Ramirez v. Baxter Credit Union

Filing 61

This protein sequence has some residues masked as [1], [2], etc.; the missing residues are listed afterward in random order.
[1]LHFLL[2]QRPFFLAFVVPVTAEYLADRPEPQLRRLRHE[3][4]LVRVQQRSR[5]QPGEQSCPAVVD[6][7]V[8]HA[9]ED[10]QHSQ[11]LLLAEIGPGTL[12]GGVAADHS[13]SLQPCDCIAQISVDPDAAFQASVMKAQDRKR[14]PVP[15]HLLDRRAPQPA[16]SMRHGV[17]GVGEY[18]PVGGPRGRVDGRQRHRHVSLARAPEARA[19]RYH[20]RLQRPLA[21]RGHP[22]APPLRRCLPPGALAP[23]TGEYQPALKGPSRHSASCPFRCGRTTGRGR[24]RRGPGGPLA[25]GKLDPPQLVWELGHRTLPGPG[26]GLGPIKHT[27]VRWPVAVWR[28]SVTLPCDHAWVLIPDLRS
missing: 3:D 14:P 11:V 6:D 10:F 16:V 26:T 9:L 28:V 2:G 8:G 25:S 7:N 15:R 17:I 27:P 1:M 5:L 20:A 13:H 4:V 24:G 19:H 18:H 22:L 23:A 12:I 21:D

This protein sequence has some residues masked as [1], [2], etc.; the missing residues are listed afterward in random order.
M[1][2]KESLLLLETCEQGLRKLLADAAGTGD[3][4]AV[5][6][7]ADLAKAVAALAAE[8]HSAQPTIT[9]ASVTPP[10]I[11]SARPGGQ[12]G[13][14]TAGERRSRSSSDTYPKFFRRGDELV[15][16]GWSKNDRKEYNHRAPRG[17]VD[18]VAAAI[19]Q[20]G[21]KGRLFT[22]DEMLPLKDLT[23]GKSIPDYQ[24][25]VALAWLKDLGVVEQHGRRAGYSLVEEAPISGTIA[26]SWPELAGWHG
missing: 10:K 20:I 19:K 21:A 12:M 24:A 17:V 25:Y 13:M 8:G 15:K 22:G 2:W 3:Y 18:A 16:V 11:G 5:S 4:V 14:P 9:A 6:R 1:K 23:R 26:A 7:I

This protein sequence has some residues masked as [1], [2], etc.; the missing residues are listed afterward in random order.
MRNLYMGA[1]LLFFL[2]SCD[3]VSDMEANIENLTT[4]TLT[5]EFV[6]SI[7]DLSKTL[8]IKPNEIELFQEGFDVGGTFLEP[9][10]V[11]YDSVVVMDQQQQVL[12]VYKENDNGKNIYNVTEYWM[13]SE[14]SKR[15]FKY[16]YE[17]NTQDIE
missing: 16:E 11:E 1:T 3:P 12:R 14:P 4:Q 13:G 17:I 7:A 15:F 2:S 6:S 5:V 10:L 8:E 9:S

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1 2 3 4 UNITED STATES DISTRICT COURT 5 NORTHERN DISTRICT OF CALIFORNIA 6 7 SONDRA RAMIREZ, Case No. 16-cv-03765-SI Plaintiff, 8 v. 9 10 BAXTER CREDIT UNION, Defendant. Re: Dkt. Nos. 48, 49 11 United States District Court Northern District of California ORDER ON DEFENDANT’S MOTION TO DISMISS FIRST AMENDED COMPLAINT AND MOTION TO STRIKE CLASS ALLEGATIONS 12 13 Before the Court are defendant’s motions to dismiss plaintiff’s first amended complaint 14 and to strike plaintiff’s class allegations, or in the alternative, to deny class certification. Dkt. 15 Nos. 48, 49. 16 appropriate for resolution without oral argument and VACATES the hearing set for March 24, 17 2017. For the reasons set forth below, the Court DENIES defendant’s motion to dismiss and 18 GRANTS IN PART and DENIES IN PART defendant’s motion to strike class allegations. Pursuant to Civil Local Rule 7-1(b), the Court determines that this matter is 19 20 BACKGROUND 21 Plaintiff Sondra Ramirez (“Ramirez”) filed this class action lawsuit on July 5, 2016, 22 seeking damages and injunctive relief against defendant Baxter Credit Union (“BCU”) in 23 connection with BCU’s overdraft charge policy. Compl. (Dkt. No. 1). On January 12, 2017, the 24 Court granted BCU’s motion to dismiss plaintiff’s complaint, in part, with leave to amend. Dkt. 25 No. 40. Ramirez filed an amended complaint against BCU, alleging the same six causes of action: 26 (1) breach of contract; (2) breach of the implied covenant of good faith and fair dealing; (3) unjust 27 enrichment/restitution; (4) money had and received; (5) violation of the Electronic Fund Transfer 28 Act (“EFTA”); and (6) violation of California’s Unfair Competition Law (“UCL”). First Am. 1 Compl. (“FAC”) (Dkt. No. 46) ¶¶ 55-96. 2 3 I. Plaintiff’s Allegations 4 During the class period, Ramirez was a BCU member. FAC ¶ 5. When Ramirez opened 5 her BCU checking account, she affirmatively opted in to BCU’s overdraft protection, which BCU 6 refers to as its “Courtesy Payment service.” See id. ¶¶ 23, 37; id. Ex. 1, Membership Enrollment 7 Form (Dkt. No. 46-1), at 1-2. Ramirez’s Membership Enrollment Form included a federally 8 mandated, separate opt-in provision with the heading “What You Need to Know About Overdraft 9 Fees.” FAC, Ex. 1 at 2. The opt-in states that “[a]n overdraft occurs when you do not have enough money in your 11 United States District Court Northern District of California 10 account to cover a transaction, but [BCU] pay[s] it anyway.” Id. (emphasis in original). It further 12 describes the credit union’s Courtesy Payment service, explaining that BCU automatically 13 authorizes and pays overdrafts for certain transactions, including checks and automatic bill 14 payments. Id. The opt-in notes that BCU “does not authorize and pay overdrafts for” ATM 15 transactions and one-time debit card transactions, unless the applicant opts in immediately below. 16 Id. (emphasis in original). The opt-in describes the amount of fees BCU charges for overdrafts 17 ($29 per overdraft), but does not describe how the credit union calculates a member’s balance for 18 purposes of determining whether she has overdrafted her account. See id. Ramirez alleges that 19 the overdraft opt-in does not accurately describe BCU’s actual overdraft service. FAC ¶¶ 22-23, 20 25, 27. 21 When she opened her account, Ramirez and her joint applicant opted in to the Courtesy 22 Payment service for ATM and one-time debit card transactions by checking the box beside “I do 23 want [BCU] to authorize and pay overdrafts on my ATM and one-time (individual, not recurring) 24 Debit Card transactions.” Id. (emphasis in original). The two signed the Membership Enrollment 25 Form just below the opt-in provision. Id. In the signature block, the form states that “[b]y signing 26 below you acknowledge that you have received and agreed to the terms and conditions contained 27 on both sides of this form and in the Deposit Account Agreement, which includes . . . Fee 28 disclosures . . . .” Id. 2 1 The Deposit Account Agreement, attached as Exhibit 2 to plaintiff’s first amended 2 complaint, is a 33-page document containing detailed disclosures regarding the rights and 3 responsibilities of Ramirez and BCU with respect to Ramirez’s account. See FAC, Ex. 2 (Dkt. 4 No. 46-2). Ramirez alleges that the Deposit Account Agreement also fails to accurately describe 5 BCU’s overdraft service. Id. ¶¶ 24-25, 27. While BCU’s Courtesy Payment service is not 6 identified in the account agreement table of contents, it is described in some detail under the 7 section entitled “Your Checking Account.” See FAC, Ex. 2, Table of Contents; id. at 11. In brief, 8 the Courtesy Payment service disclosure first explains eligibility criteria for the service, and then 9 describes how the service functions. See id. The agreement provides, in relevant part: 10 13 Courtesy Payment may be granted that will allow you to overdraw the available funds in your Account. We pay overdrafts at our discretion, which means we do not guarantee that we will always authorize and pay any type of transaction. Our Courtesy Payment service will attempt to pay, when possible, checks, [Automated Clearing House transfers], and recurring Debit Card purchases presented against insufficient available funds in your account. . . . 14 [¶] 15 Our current service charge is $29 for each overdraft. A Courtesy Payment service charge will not be charged for any transaction that brings the available balance in your account negative by $5 or less. A Courtesy Payment service charge per each occurrence that results in the available balance in your account becoming negative by more than $5 will be charged to your account as stated in the Product Feature, Truth-In-Savings and Service Charge and Fee disclosures. There is no limit to the number of service charges that can be charged for overdrawing the available balance in your account. . . . United States District Court Northern District of California 11 12 16 17 18 19 20 21 22 Id. The agreement contains “Funds Availability Disclosures” that describe when deposited funds become “available.” See id. at 22-23. The agreement also describes that, when a customer uses her Visa Debit Card to make purchases, funds to cover those purchases “will be deducted from 23 [the] checking account. If the balance in [the] account is not sufficient to pay the transaction 24 amount, [BCU] may treat the transaction as an overdraft request pursuant to [the] Courtesy 25 26 27 Payment program . . . .” Id. at 23. The last page of the Deposit Account Agreement is the “Service Charge and Fee Schedule,” which lists the $29 “Courtesy Payment service charge (each transaction that results in the available balance in the account being negative by more than $5).” 28 3 1 Id. at 33. The agreement also contains nearly a full page of definitions. Id. at 1-2. Nowhere, 2 however, does the Deposit Account Agreement define “available balance” or describe how it is 3 calculated. 4 Ramirez alleges that on January 16, 2016, she had a positive balance of $347.86 in her 5 checking account. FAC ¶ 37. When Ramirez bought something for $60.97 with her debit card, 6 BCU assessed an overdraft fee against her account. Id. Plaintiff alleges that this is but one 7 example of an ongoing course of conduct. See id. ¶¶ 37, 40. This dispute, and others like it, hinge on how a financial institution calculates account 9 balances when determining whether an overdraft has occurred, and whether the institution 10 adequately informs accountholders of these overdraft practices. A checking account has two 11 United States District Court Northern District of California 8 balances: a “ledger” balance (or “actual” balance), which represents the official account balance at 12 any given time, and an “available” balance, which represents the funds immediately available to 13 the accountholder. See id. ¶ 26. Sometimes these two balances are the same, but often they are 14 not. For instance, when an accountholder deposits a check, banks generally make only a portion 15 of that check available immediately, with the remainder held for a certain time period while the 16 funds clear. See id. The account’s ledger balance might reflect the full amount of the deposit right 17 away, but the available balance would include only a portion of that check deposit until the check 18 clears. Or, as another example, when an accountholder uses his or her debit card to make a 19 purchase in a store or online, the merchant might place a “credit hold” on those funds, with the 20 actual debit against the account occurring one or two days later when the transaction settles. See 21 id. The account’s ledger balance does not reflect such a transaction until it settles, but the 22 available balance reflects the transaction immediately. 23 Ramirez alleges that, based on the opt-in language in her Membership Enrollment Form 24 and the disclosures in the Deposit Account Agreement, BCU promised to use a member’s ledger 25 balance to determine when an overdraft occurs, when in actuality, the credit union uses a 26 member’s available balance. 27 overdraft his or her account, and do so repeatedly, by relying on the ledger balance. Ramirez 28 alleges that by misleading its members in this manner, BCU has violated the EFTA provisions Id. ¶¶ 25-27. As a result, an accountholder may inadvertently 4 1 governing overdrafts and breached the terms of the opt-in form and the Deposit Account 2 Agreement (together, the “Customer Agreements”). 3 4 II. Class Allegations Plaintiff brings this case on behalf of two separate classes, the “Positive Balance Class” 6 and the “Regulation E Class.” See FAC ¶¶ 42-43. The “Positive Balance Class” is defined as 7 “[a]ll United States residents who have or have had accounts with BCU who incurred overdraft 8 fees when the ledger balance in the checking account was sufficient to cover the transactions in the 9 four years preceding the filing of this Complaint.” Id. ¶ 43. The “Regulation E Class” is defined 10 as “[a]ll United States residents who have or have had accounts with BCU who incurred overdraft 11 United States District Court Northern District of California 5 fee(s) for ATM or non-recurring debit card transactions since August 15, 2010.” Id. 12 LEGAL STANDARD 13 14 I. Motion to Dismiss for Failure to State a Claim 15 To survive a Rule 12(b)(6) motion to dismiss, the plaintiff must allege “enough facts to 16 state a claim to relief that is plausible on its face.” Bell Atl. Corp. v. Twombly, 550 U.S. 544, 570 17 (2007). This “facial plausibility” standard requires the plaintiff to allege facts that add up to 18 “more than a sheer possibility that a Defendant has acted unlawfully.” Ashcroft v. Iqbal, 556 19 U.S. 662, 678 (2009). While courts do not require “heightened fact pleading of specifics,” a 20 plaintiff must allege facts sufficient to “raise a right to relief above the speculative level.” 21 Twombly, 550 U.S. at 555, 570. “A pleading that offers ‘labels and conclusions’ or ‘a formulaic 22 recitation of the elements of a cause of action will not do.’” Iqbal, 556 U.S. at 678 (quoting 23 Twombly, 550 U.S. at 555). “Nor does a complaint suffice if it tenders ‘naked assertion[s]’ devoid 24 of ‘further factual enhancement.’” 25 conclusions can provide the framework of a complaint, they must be supported by factual 26 allegations.” Id. at 679. Id. (quoting Twombly, 550 U.S. at 557). “While legal 27 In reviewing a Rule 12(b)(6) motion, a district court must accept as true all facts alleged in 28 the complaint, and draw all reasonable inferences in favor of the plaintiff. See al-Kidd v. Ashcroft, 5 1 580 F.3d 949, 956 (9th Cir. 2009). However, a district court is not required to accept as true 2 “allegations that are merely conclusory, unwarranted deductions of fact, or unreasonable 3 inferences.” In re Gilead Scis. Sec. Litig., 536 F.3d 1049, 1055 (9th Cir. 2008). As a general rule, 4 the Court may not consider any materials beyond the pleadings when ruling on a Rule 12(b)(6) 5 motion. Lee v. City of L.A., 250 F.3d 668, 688 (9th Cir. 2001). However, pursuant to Federal 6 Rule of Evidence 201, the Court may take judicial notice of “matters of public record,” such as 7 prior court proceedings. Id. at 688-89. The court may also consider “documents attached to the 8 complaint [and] documents incorporated by reference in the complaint . . . without converting the 9 motion to dismiss into a motion for summary judgment.” United States v. Ritchie, 342 F.3d 903, 10 908 (9th Cir. 2003). United States District Court Northern District of California 11 12 II. Motion to Strike 13 A court may strike “from a pleading an insufficient defense or any redundant, immaterial, 14 impertinent or scandalous matter.” Fed. R. Civ. P. 12(f). “Whether to grant a motion to strike lies 15 within the sound discretion of the district court.” Mayfield v. Cty. of Merced, No. 13-1619, 2015 16 WL 791309, at *3 (E.D. Cal. Feb. 25, 2015). “Motions to strike are regarded with disfavor, as 17 they are often used as delaying tactics, and should not be granted unless it is clear that the matter 18 to be stricken could have no possible bearing on the subject matter of the litigation.” Brown v. 19 Hain Celestial Grp., Inc., 913 F. Supp. 2d 881, 888 (N.D. Cal. 2012) (citation and internal 20 quotation marks omitted). “Before a motion to strike is granted, the court must be convinced that 21 any questions of law are clear and not in dispute, and that under no set of circumstances could the 22 claim or defense succeed.” Sanders v. Apple Inc., 672 F. Supp. 2d 978, 990 (N.D. Cal. 2009) 23 (citation omitted). “When considering a motion to strike, a court must view the pleadings in a 24 light most favorable to the non-moving party.” Brown, 913 F. Supp. 2d at 888. 25 DISCUSSION 26 27 28 I. Motion to Dismiss Plaintiff alleges six causes of action: (1) breach of contract; (2) breach of the implied 6 1 covenant of good faith and fair dealing; (3) unjust enrichment/restitution; (4) money had and 2 received; (5) violation of the EFTA (Regulation E); and (6) violation of California’s Unfair 3 Competition Law. Defendant moves to dismiss plaintiff’s first, second, third, fourth, and sixth 4 causes of action. For the reasons set forth below, the Court DENIES defendant’s motion to 5 dismiss. 6 A. 8 Plaintiff’s first claim is for breach of contract. Plaintiff alleges that defendant breached the 9 Customer Agreements by charging overdraft fees based on her available account balance rather 10 than her ledger balance. Defendant argues that plaintiff’s contract claim fails because the Deposit 11 United States District Court Northern District of California 7 Breach of Contract Account Agreement plainly states that overdraft fees will be assessed based on a member’s 12 “available balance.” 13 The parties apparently agree that Illinois law should govern plaintiff’s contract claim by 14 virtue of the choice of law provision contained in the Deposit Account Agreement. See Pl.’s 15 Opp’n to MTD (Dkt. No. 53) at 7, 17-18. In Illinois, “where different instruments are executed 16 together as part of one transaction or agreement, they are to be read together and construed as 17 constituting but a single instrument.” Pecora v. Szabo, 94 Ill. App. 3d 57, 63 (1981) (citation 18 omitted). Accordingly, the Court reads the Customer Agreements as a single instrument in order 19 to determine whether plaintiff states a plausible claim for breach of contract. 20 The elements of a breach of contract claim under Illinois law are: (1) the existence of a 21 valid and enforceable contract; (2) plaintiff’s performance; (3) defendant’s breach; and (4) 22 resulting damages to the plaintiff. Catania v. Local 4250/5050 of Communications Workers of 23 Am., 359 Ill. App. 3d 718, 724 (2005) (citation and internal quotation marks omitted). 24 Defendant argues that the Court should dismiss plaintiff’s breach of contract claim 25 because, under the terms of the Customer Agreements, it committed no breach. Def.’s MTD at 9. 26 Defendant argues that the Deposit Account Agreement clearly states that overdrafts will be 27 assessed based on a customer’s “available balance.” Id. Plaintiff argues that the Customer 28 Agreements do not adequately explain what a customer’s “available balance” is with respect to 7 1 overdrafts, and thus the agreements should be interpreted as promising to assess overdrafts based 2 on the customer’s ledger balance. Pl.’s Opp’n to MTD at 8-11. “If the language of an alleged contract is ambiguous regarding the parties’ intent, the 4 interpretation of the language is a question of fact which a [] court cannot properly determine on a 5 motion to dismiss.” Quake Const., Inc. v. Am. Airlines, Inc., 141 Ill. 2d 281, 288-89 (1990). “The 6 presence of an ambiguity in a document is a question of law; an ambiguity exists if words used 7 can be interpreted in more than one sense.” Srivastava v. Russell’s Barbecue, Inc., 168 Ill. App. 8 3d 726, 732 (1988); see Bank of Am. Nat. Trust & Sav. Ass’n v. Schulson, 305 Ill. App. 3d 941, 9 945–46 (1999), as modified on denial of reh’g (June 30, 1999) (“A contract is ambiguous if it is 10 susceptible to more than one reasonable interpretation.”). “[A] contract is not ambiguous simply 11 United States District Court Northern District of California 3 because the parties disagree as to its meaning,” but if the parties assert “opposing reasonable 12 interpretations,” a court should find the agreement ambiguous. Zwayer v. Ford Motor Credit Co., 13 279 Ill. App. 3d 906, 910 (1996). In order to state a claim, the Customer Agreements must be 14 “reasonably susceptible” to plaintiff’s interpretation. See In re Estate of Chaitlen, 179 Ill. App. 3d 15 287, 291 (1989). 16 For example, in Zwayer, the parties disputed the interpretation of the plaintiff’s retail 17 installment form contract. 279 Ill. App. 3d at 909-10. Specifically, the parties disagreed as to 18 whether the contract provided for use of the “actuarial method” or the “sum-of-the-digits method” 19 in calculating a refund upon acceleration of the plaintiff’s loan. Id. The appellate court found that 20 the contract was susceptible to more than one interpretation because, among other reasons, it 21 “lack[ed] any provision specifying which method [would] be employed in calculating the refund 22 upon acceleration.” Id. at 910. Accordingly, the court affirmed the trial court’s partial denial of 23 the defendant’s motion to dismiss. 24 Here, the Customer Agreements contain no provision specifying which method BCU uses 25 to determine a customer’s balance for assessing overdrafts. Both parties put forth reasonable, 26 opposing interpretations of the agreement. Defendant reasonably asserts that the Deposit Account 27 Agreement’s repeated use of “available balance,” plus other contractual hints that the “available 28 balance” is some subset of a customer’s ledger balance, demonstrates that BCU does not use a 8 1 customer’s ledger balance in assessing overdrafts. Plaintiff reasonably asserts that the agreement 2 fails to define “available balance,” or otherwise clearly indicate to a customer that her “available 3 balance” is somehow different from her ledger balance. The Court cannot resolve this ambiguity 4 on a motion to dismiss.1 See Quake Const., Inc., 141 Ill. 2d at 288-89. Accordingly, defendant’s 5 motion to dismiss plaintiff’s breach of contract claim is DENIED. 6 7 8 9 10 United States District Court Northern District of California 11 12 13 14 15 16 17 18 19 20 21 22 B. California Unfair Competition Law Plaintiff’s sixth cause of action is for violation of California’s Unfair Competition Law (“UCL”), Cal. Bus. & Profs. Code § 17200, et seq. Plaintiff’s UCL claim stems from the same course of conduct. She alleges that BCU unfairly assessed overdraft fees despite her account’s sufficient ledger balance and that BCU failed to provide members with accurate information regarding its overdraft practices. See FAC ¶¶ 89-96. The parties dispute whether plaintiff’s UCL claim is appropriate in light of an Illinois choice-of-law provision in the Deposit Account Agreement. Plaintiff argues that she can bring a UCL claim because the choice of law provision only concerns actions arising in contract, not actions arising in tort. Pl.’s Opp’n to MTD at 16-18. Plaintiff further argues that the choice of law provision should not be enforced because it is contrary to a fundamental policy of California. Id. at 18-19 (citing Nedlloyd Lines B.V. v. Superior Court, 3 Cal. 4th 459, 464-66 (1992)). Defendant argues that the choice-of-law provision governs all claims arising from plaintiff’s “membership, accounts and services,” and therefore operates to exclude a California UCL claim. Def.’s Reply at 11-12. The choice of law provision in the parties’ Deposit Account Agreement provides as 23 1 24 25 26 27 28 Defendant urges the Court to follow the U.S. District Court for the District of Columbia, which found, in construing a similar opt-in form and account agreement, that the plaintiff failed to state a breach of contract claim. See Chambers v. NASA Fed. Credit Union, No. 15-cv-2013-JDB, 2016 WL 6155930, at *5-6 (D.D.C. Oct. 21, 2016). While indeed similar, the opt-in form in Chambers conspicuously described when a customer might not have “enough money in her account” to cover a transaction. See id. at *5 (“[S]uch as when she ‘inadvertently miscalculates her available balance,’ or ‘when funds from a recent deposit are not available.’”). Here, the Customer Agreements fail to provide such a conspicuous explanation of when a customer might have insufficient available funds to draw upon. As such, the Court finds defendant’s non-binding authority distinguishable. 9 1 follows: While your membership, accounts and services are primarily governed by the Membership Application and this Deposit Account Agreement, they are also governed by the applicable law of the state in which the branch or service center where you opened your account is located, or if you opened your account by mail, or our services that can be accessed online, the law of the State of Illinois, federal law, federal reserve regulations and operating letters, clearing house rules and the recognized Credit Union practices used in the areas our Credit Union serves, as amended from time to time. 2 3 4 5 6 FAC Ex. 2, Deposit Account Agreement at 21-22. 7 8 Plaintiff first contends that the above provision, which applies to her “membership, accounts and services,” does not apply to tort claims, such as her UCL claim. In federal question 9 actions where the federal court exercises supplemental jurisdiction over state claims, choice of law 10 issues are resolved by applying the choice of law principles of the forum state – here, California. 11 United States District Court Northern District of California Paracor Finance, Inc. v. General Elec. Capital Corp., 96 F.3d 1151, 1164 (9th Cir. 1996); see 12 also Atl. Marine Const. Co. v. U.S. Dist. Court for W. Dist. of Texas, 134 S. Ct. 568, 582 (2013) 13 14 (applying same rule for diversity actions). In California, a “valid choice-of-law clause, which provides that a specified body of law ‘governs’ the ‘agreement’ between the parties, encompasses 15 all causes of action arising from or related to that agreement, regardless of how they are 16 characterized, including tortious breaches of duties emanating from the agreement or the legal 17 relationships it creates.” Nedlloyd, 3 Cal. 4th at 470; but see Sutter Home Winery, Inc. v. Vintage 18 Selections, Ltd., 971 F.2d 401, 407 (9th Cir. 1992) (citations omitted) (“Claims arising in tort are 19 not ordinarily controlled by a contractual choice of law provision. . . . Rather, they are decided 20 according to the law of the forum state.”). The Court finds that the choice of law provision at 21 issue, if valid, is sufficiently broad to apply to plaintiff’s UCL claim. While a more narrowly 22 drafted choice of law provision might exclude a tort claim under the UCL, the provision here 23 24 25 governs not just contract interpretation, but plaintiff’s “membership, accounts and services.” Moreover, plaintiff’s UCL claim relies on many of the same allegations as her breach of contract claim – that defendant’s business practice of charging overdraft fees, and its providing inaccurate 26 information to consumers regarding those practices, is an act of unfair competition. See FAC 27 ¶¶ 89-90. 28 10 1 Whether the provision is enforceable is another question. Under Nedlloyd, the Court must 2 first determine whether either: (1) Illinois “has a substantial relationship to the parties or their 3 transaction,” or (2) “there is any other reasonable basis for the parties’ choice of [Illinois] law.” 4 3 Cal. 4th at 466. If the Court answers both in the negative, the inquiry ends and the choice of law 5 provision is unenforceable. Id. If the Court answers either in the affirmative, it must determine 6 whether application of Illinois law is “contrary to a fundamental policy of California.” Id. If such 7 a conflict exists, the Court then decides whether California has a “materially greater interest than” 8 Illinois in determining the issue. Id. Assuming a reasonable basis for the choice of Illinois law,2 plaintiff cites no authority that 10 Illinois unfair competition law operates “contrary to a fundamental policy of California.” 11 United States District Court Northern District of California 9 However, at this stage, “the record with respect to balancing the competing states’ interests is not 12 sufficiently developed.” Bias v. Wells Fargo & Co., 942 F. Supp. 2d 915, 928 (N.D. Cal. 2013). 13 Such analysis is “premature[] when dealing with a potential nationwide class action.” 14 “Ultimately, Plaintiffs will bear the burden of establishing whether issues relating to choice of law 15 can survive the test for class certification.” Id. Id. 16 Defendant does not suggest that plaintiff’s UCL claim is insufficiently pled; only that it is 17 barred by virtue of the choice of law provision in the Deposit Account Agreement. Having 18 determined that the choice of law provision, at this stage, does not bar plaintiff’s UCL claim, the 19 Court therefore DENIES defendant’s motion to dismiss this cause of action, without prejudice to 20 its raising similar arguments at a later stage. 21 22 C. Other State Law Claims 23 Defendant argues, in essence, that plaintiff’s remaining state law causes of action rise and 24 fall with her breach of contract claim. Because plaintiff has sufficiently pled her breach of 25 contract claim, defendant’s motion to dismiss her remaining state law claims is DENIED. 26 27 2 28 The choice of Illinois law is not a stretch given that Illinois is BCU’s principal place of business. See Def.’s Reply (Dkt. No. 56) at 12. 11 1 II. Motion to Strike/Deny Class Certification 2 Defendant separately moves to strike plaintiff’s Regulation E class allegations or to deny 3 class certification. Def.’s Mt. to Strike (Dkt. No. 49). Defendant argues that plaintiff’s proposed 4 six-year class period is impermissibly broad based on the EFTA’s one-year statute of limitations. 5 See 15 U.S.C. § 1693m(g). Defendant further argues that the Court should strike allegations from 6 plaintiff’s complaint that BCU violated Regulation E by “failing to segregate” its opt-in form. 7 A. 9 An action under Regulation E “may be brought . . . within one year from the date of the 10 occurrence of the violation.” 15 U.S.C. § 1693m(g). Plaintiff’s complaint defines the Regulation 11 United States District Court Northern District of California 8 Regulation E Class E class as “United States residents who . . . incurred overdraft fee(s) . . . since August 15, 2010.” 12 FAC ¶ 43. Defendant argues that plaintiff’s Regulation E class definition is “fatally flawed,” as 13 the class period is six years and claims under Regulation E are subject to a one-year statute of 14 limitations. Def.’s Mot. to Strike at 1, 4-10. Defendant argues that additional discovery “will do 15 nothing but cost the parties time and resources” without benefit. Id. at 4. Plaintiff argues that 16 defendant’s motion is premature and that, regardless, the discovery rule applies to permit a longer 17 class period. Pl.’s Opp’n to Mot. to Strike (Dkt. No. 54) at 4-9. 18 Class allegations may be stricken before discovery is completed. See Kamm v. Cal. City 19 Dev. Co., 509 F.2d 205, 210 (9th Cir. 1975) (footnote omitted) (“The propriety of a class action 20 cannot be determined in some cases without discovery, as for example, where discovery is 21 necessary to determine the existence of a class or set of subclasses. . . . Where the necessary 22 factual issues may be resolved without discovery, it is not required.”); Sanders, 672 F. Supp. 2d 23 at 990 (citation omitted) (“Where the complaint demonstrates that a class action cannot be 24 maintained on the facts alleged, a defendant may move to strike class allegations prior to 25 discovery.”). However, while courts may occasionally dismiss class allegations early on, “it is in 26 fact rare to do so in advance of a motion for class certification.” Cholakyan v. Mercedes-Benz 27 USA, LLC, 796 F. Supp. 2d 1220, 1245 (C.D. Cal. 2011) (collecting authority). Even where 28 “plaintiffs’ class definitions are suspicious and may in fact be improper, plaintiffs should at least 12 1 be given the opportunity to make the case for certification based on appropriate discovery . . . .” 2 In re Wal-Mart Stores, Inc. Wage & Hour Litig., 505 F. Supp. 2d 609, 615-16 (N.D. Cal. 2007). A proposed class period dating back to August 15, 2010 for a cause of action with a one- 4 year limitations period is facially invalid, absent any allegations which would extend the one-year 5 period by discovery, equitable tolling or otherwise. See, e.g., Henson v. Fidelity Nat. Financial, 6 Inc., 300 F.R.D. 413, 420-21 (C.D. Cal. 2014) (denying plaintiff’s motion for class certification, 7 among other reasons, because plaintiffs’ class definition “include[d] almost fifteen years’ worth of 8 potential class members—far more than RESPA’s slim one-year statute of limitations.”); see also 9 Shabaz v. Polo Ralph Lauren Corp., 586 F. Supp. 2d 1205, 1211 (C.D. Cal. 2008) (striking class 10 allegations of unlawful conduct outside of applicable one-year limitations period). Accordingly, 11 United States District Court Northern District of California 3 defendant’s motion to strike plaintiff’s Regulation E class allegations, to the extent that they 12 encompass a time period in excess of one year prior to filing of this action, is GRANTED at this 13 time. 14 15 B. Failure to Segregate 16 Defendant asks the Court to strike allegations in plaintiff’s complaint that it failed to 17 segregate or improperly embedded the opt-in form in the Membership Enrollment Form. Def.’s 18 Mot. to Strike at 11-14. In essence, defendant asks the Court to hold that, as a matter of law, the 19 overdraft opt-in provisions in its Membership Enrollment Forms are sufficiently “segregated from 20 all other information” as required under Regulation E, 12 C.F.R. § 1005.17(b)(i). Plaintiff argues 21 that by embedding the opt-in form within the two-page Membership Enrollment Form, defendant 22 violated the segregation requirement. “[B]ecause of the limited importance of pleadings in federal 23 practice,” the Court regards this motion to strike “with disfavor.” Smith v. Levine Leichtman 24 Capital Partners, Inc., 723 F. Supp. 2d 1205, 1212 (N.D. Cal. 2010). 25 Each party argues that the commentary under 12 C.F.R. § 1005.17 supports its position 26 regarding proper segregation of BCU’s overdraft opt-in form. Both parties cite Comment 17(b)-6, 27 which provides, in relevant part: 28 A consumer’s affirmative consent, or opt-in, to a financial 13 4 institution’s overdraft service must be obtained separately from other consents or acknowledgements obtained by the institution . . . . An institution may obtain a consumer’s affirmative consent by providing a blank signature line or check box that the consumer could sign or select to affirmatively consent, provided that the signature line or check box is used solely for purposes of evidencing the consumer’s choice whether or not to opt into the overdraft service and not for other purposes. 5 12 C.F.R. § 1005.17, cmt. 17(b)-6. Plaintiff argues that the opt-in was not “obtained separately 6 from other consents or acknowledgements,” because it was included in her two-page Membership 7 Enrollment Form. Pl.’s Opp’n to Mot. to Strike at 10. Defendant argues that because it “obtain[ed 8 plaintiff’s] affirmative consent by providing a . . . check box . . . used solely for purposes of 9 evidencing [plaintiff’s] choice whether or not to opt into the overdraft service,” it satisfied the 10 segregation requirement. In this controverted situation, a finding in the defendant’s favor or is 11 inappropriate on the pleadings alone. See Sanders, 672 F. Supp. 2d at 990 (citation omitted) 12 (“Before a motion to strike is granted, the court must be convinced that . . . under no set of 13 circumstances could the claim or defense succeed.”). Defendant’s motion to strike this allegation 14 is DENIED. 1 2 United States District Court Northern District of California 3 15 CONCLUSION 16 17 18 19 For the foregoing reasons, defendant’s motion to dismiss is DENIED, and its motion to strike is DENIED IN PART and GRANTED IN PART. This order resolves Dkt. Nos. 48, 49. 20 21 22 23 24 IT IS SO ORDERED. Dated: March 21, 2017 ______________________________________ SUSAN ILLSTON United States District Judge 25 26 27 28 14